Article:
“At some point, it stopped – they cancelled all the orders and said, ‘Sorry, we cannot do anything about that’,” Horbačauskas says.
While China’s economic retaliation against Australia looms larger in the minds of most Kiwis, with exorbitant tariffs on Australian beef, barley and wine, Beijing’s treatment of Lithuania is a much more severe example of economic coercion in action.
The country’s exports to China plummeted by more than 90 percent in December 2021 compared to a year earlier, with shipping containers stuck at sea as government officials worked frantically to find an alternative destination.
Lithuanian businesses who had built up strong business ties with the Asian superpower were hardly impressed, with some blaming their government for failing to handle the Taiwan decision more diplomatically.
“Before, China was included as a priority market for expansion: [we were] spending [a lot of money] on exhibitions, on business trips, on meeting at politicians’ level. All these 10 years [of work were] closed … during one decision, which was hardly understandable for business,” says Arūnas Laurinaitis, vice president of the Lithuanian Confederation of Industrialists.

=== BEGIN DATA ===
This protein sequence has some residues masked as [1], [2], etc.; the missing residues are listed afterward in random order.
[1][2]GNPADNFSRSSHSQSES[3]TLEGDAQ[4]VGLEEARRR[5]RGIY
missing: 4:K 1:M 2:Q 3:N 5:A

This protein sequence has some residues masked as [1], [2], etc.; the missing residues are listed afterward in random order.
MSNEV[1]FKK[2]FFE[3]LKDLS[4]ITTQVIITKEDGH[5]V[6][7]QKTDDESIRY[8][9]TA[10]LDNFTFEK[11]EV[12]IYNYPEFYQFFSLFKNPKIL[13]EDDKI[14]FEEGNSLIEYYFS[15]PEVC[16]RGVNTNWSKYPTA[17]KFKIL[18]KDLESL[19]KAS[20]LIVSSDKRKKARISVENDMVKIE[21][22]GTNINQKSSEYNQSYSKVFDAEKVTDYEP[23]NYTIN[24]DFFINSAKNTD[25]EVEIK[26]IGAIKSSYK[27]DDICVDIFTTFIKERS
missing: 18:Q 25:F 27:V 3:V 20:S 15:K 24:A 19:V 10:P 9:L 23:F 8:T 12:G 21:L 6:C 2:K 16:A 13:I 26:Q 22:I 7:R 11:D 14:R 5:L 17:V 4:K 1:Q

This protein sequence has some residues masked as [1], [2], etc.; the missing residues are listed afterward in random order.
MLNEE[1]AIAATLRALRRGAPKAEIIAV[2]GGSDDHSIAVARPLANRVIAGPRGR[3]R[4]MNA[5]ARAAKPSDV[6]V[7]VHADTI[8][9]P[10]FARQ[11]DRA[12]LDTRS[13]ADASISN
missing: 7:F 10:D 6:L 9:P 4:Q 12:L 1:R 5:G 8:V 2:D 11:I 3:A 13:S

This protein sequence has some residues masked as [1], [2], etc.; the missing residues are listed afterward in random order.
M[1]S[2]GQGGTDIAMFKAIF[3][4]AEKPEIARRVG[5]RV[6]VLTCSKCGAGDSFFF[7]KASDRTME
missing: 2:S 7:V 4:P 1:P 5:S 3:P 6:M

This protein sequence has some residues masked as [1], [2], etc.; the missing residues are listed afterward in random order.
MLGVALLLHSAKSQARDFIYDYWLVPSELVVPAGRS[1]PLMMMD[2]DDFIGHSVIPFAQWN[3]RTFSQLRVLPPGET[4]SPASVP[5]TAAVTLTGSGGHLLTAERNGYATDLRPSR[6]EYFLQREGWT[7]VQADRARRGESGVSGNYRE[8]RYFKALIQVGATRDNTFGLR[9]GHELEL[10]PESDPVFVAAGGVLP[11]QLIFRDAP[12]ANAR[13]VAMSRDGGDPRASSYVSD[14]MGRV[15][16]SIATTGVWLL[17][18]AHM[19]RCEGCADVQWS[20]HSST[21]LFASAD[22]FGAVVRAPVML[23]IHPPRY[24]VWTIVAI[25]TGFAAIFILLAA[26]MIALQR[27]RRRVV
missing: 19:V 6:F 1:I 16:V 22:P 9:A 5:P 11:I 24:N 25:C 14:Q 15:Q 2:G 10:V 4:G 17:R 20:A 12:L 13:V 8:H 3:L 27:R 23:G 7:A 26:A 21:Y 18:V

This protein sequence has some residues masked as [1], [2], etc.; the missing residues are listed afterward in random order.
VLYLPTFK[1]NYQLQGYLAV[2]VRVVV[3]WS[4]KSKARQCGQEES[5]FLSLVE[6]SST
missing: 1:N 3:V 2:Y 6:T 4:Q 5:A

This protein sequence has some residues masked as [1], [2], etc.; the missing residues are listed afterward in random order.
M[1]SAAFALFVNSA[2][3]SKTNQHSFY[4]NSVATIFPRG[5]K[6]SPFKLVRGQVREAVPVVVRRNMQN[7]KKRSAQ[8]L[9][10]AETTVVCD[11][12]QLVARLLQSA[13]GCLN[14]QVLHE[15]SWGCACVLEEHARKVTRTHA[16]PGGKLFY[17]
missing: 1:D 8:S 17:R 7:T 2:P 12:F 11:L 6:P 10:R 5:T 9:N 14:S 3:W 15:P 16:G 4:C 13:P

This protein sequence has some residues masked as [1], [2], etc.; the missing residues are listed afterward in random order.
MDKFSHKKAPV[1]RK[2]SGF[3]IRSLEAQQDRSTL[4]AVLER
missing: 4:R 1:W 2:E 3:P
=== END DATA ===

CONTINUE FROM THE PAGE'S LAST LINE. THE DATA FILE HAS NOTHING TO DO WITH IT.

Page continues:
While the government talks up the benefits of diversifying trade, Laurinaitis says establishing new markets comes at a high cost, both in terms of money and time.
The wider public hardly seemed on board either: an early 2022 poll commissioned by the country’s own foreign ministry showed just 13 percent of people were in favour of its China policy, with 60 percent opposed.
The February 2022 invasion of Ukraine by Russia – one of Lithuania’s top trade partners despite their fraught history – had acted as a double whammy for businesses given the European Union’s subsequent trade sanctions.
“We were building China as an alternative to Russia, then we lost both,” Horbačauskas notes with a laugh.
Landsbergis concedes there was real pain from what he calls China’s “handbrake scenario”, but argues companies have already been able to find new trade partners elsewhere, with Lithuanian trade in the wider Indo-Pacific up 40 percent last year.
It helped that Lithuania was hardly reliant on trade with China before the political spat, with just over 1 percent of its exports going there in 2020. That limited relationship allowed Beijing to take its draconian approach without hurting Chinese businesses – but it also meant Vilnius could weather the storm.